On 4th of January, 2011 the (late, former) Governor of Punjab was shot dead by one of his own guards, Mumtaz Qadri, on an alleged account of blasphemy. This was some time after Governor’s press conference in support for an accused under blasphemy law, and an interview conducted by a television anchorperson, Mehar Bukhari, discussing the repeal of these laws.
After almost 5 years, his murderer, in the early hours of Monday 29th Feb 2016, was hanged in Adiala Jail Rawalpindi. Qadri’s supporters erupted into violence and took to streets, thrashing and burning public property.
The electronic media of Pakistan, realising the sensitivities attached to the subject, and in a rare display of responsibility and public interest, practiced restrain and avoided over-exposure of the news.
Interesting to watch Pakistani media this morn. So far, Sharmeen Obaid-Chinoy > Qadri hanging. Checked with PEMRA, no directives from them.
— Asad Hashim (@AsadHashim) February 29, 2016
Pakistan Electronic Media Regulatory Authority (PEMRA) attempting to pre-empt the expected frenzy, issued advisories to television channels to “refrain from inciting violence through shows, tickers and reports.
The mob, however, had already started responding to moderate (or no) media coverage of violent protests and turned to violence against media workers present at the spot. Various madrassa students and religious political party workers attacked the camerapersons and the DSNG vans of News One and Dunya Television.
— asad beyg (@asadbeyg) February 29, 2016
The media had to pull back in the face of high risk. It was difficult to ascertain the intensity of attacks due to the information blackout; the situation however cleared once the footages started pouring in.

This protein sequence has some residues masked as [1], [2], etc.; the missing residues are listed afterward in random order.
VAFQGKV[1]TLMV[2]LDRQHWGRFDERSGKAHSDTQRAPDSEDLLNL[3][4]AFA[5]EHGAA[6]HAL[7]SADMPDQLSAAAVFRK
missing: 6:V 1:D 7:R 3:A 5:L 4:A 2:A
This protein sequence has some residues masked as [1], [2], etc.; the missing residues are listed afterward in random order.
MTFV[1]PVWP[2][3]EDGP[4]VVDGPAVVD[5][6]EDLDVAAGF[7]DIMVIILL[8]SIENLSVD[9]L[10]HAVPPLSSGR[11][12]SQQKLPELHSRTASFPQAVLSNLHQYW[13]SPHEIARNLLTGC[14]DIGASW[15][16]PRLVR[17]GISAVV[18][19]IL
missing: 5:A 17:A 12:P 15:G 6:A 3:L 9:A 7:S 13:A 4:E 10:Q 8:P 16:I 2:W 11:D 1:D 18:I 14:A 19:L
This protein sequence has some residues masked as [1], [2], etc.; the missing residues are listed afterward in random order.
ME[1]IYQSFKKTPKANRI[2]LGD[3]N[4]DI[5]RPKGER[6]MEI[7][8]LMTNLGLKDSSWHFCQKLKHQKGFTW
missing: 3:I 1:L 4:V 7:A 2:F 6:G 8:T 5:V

** (WARNING: Strong language)
— asad beyg (@asadbeyg) March 1, 2016
This is not the first instance of attack on media practitioners and establishments for blacking out the narratives of groups deemed ‘undesirable’ by the State. The National Action Plan, categorically bars the media outlets to report the statements of banned outfits, as a result of which the media workers and establishments are often at a risk of violence from extremist and/or militant groups. The recent wave of hatred against media for blacking out the supporters of Mumtaz Qadri has ignited a new debate on media freedom and new incidents of violence against media practitioners are feared. Some of them (Qadri supporters) have warned the media outlets and workers of dire consequences.
— Mohammad Zubair Khan (@HazaraZubair) March 1, 2016
** (WARNING: Strong language)
— Bilal khanzada《PTI》 (@bilalbilz17) February 28, 2016
The funeral of Mumtaz Qadri was held today in Rawalpindi, following which protests are expected. All major religious groups and political parties have given out calls to their workers to take to streets in protest. In such a high-tension environment many more attacks on media are feared.
The State’s attempts to control the media narrative on extremism and extremist groups under NAP have very real consequences for the media in Pakistan. The targeting of media personnel in Pakistan has continued with almost complete impunity for the last 15 years. In an environment where media workers already stand as a vulnerable group, attacks on whom bring no consequences for the perpetuators, State policies that seek to direct the media narrative in one way or other poses additional threats to the media. Over the last year, multiple incidents of attacks on journalists and media houses have been carried out as a protest against alleged one sided coverage’ that doesn’t include the extremist perspective. The State, in its attempt to curb the radical narrative has simply chosen to overlook the fact it has simultaneously endangered the media fraternity. The blow back of the media blackout on Qadri’s funeral can be potentially volatile and violent.
Responsible coverage of this incident was indeed needed to ensure that the situation wasn’t further fuelled. However, an almost complete blackout of coverage has simply increased the potential of violence against media. The State now needs to ensure that it takes measures to ensure that this threat, that has risen directly from following its own policies is monitored, checked and accordingly dealt with.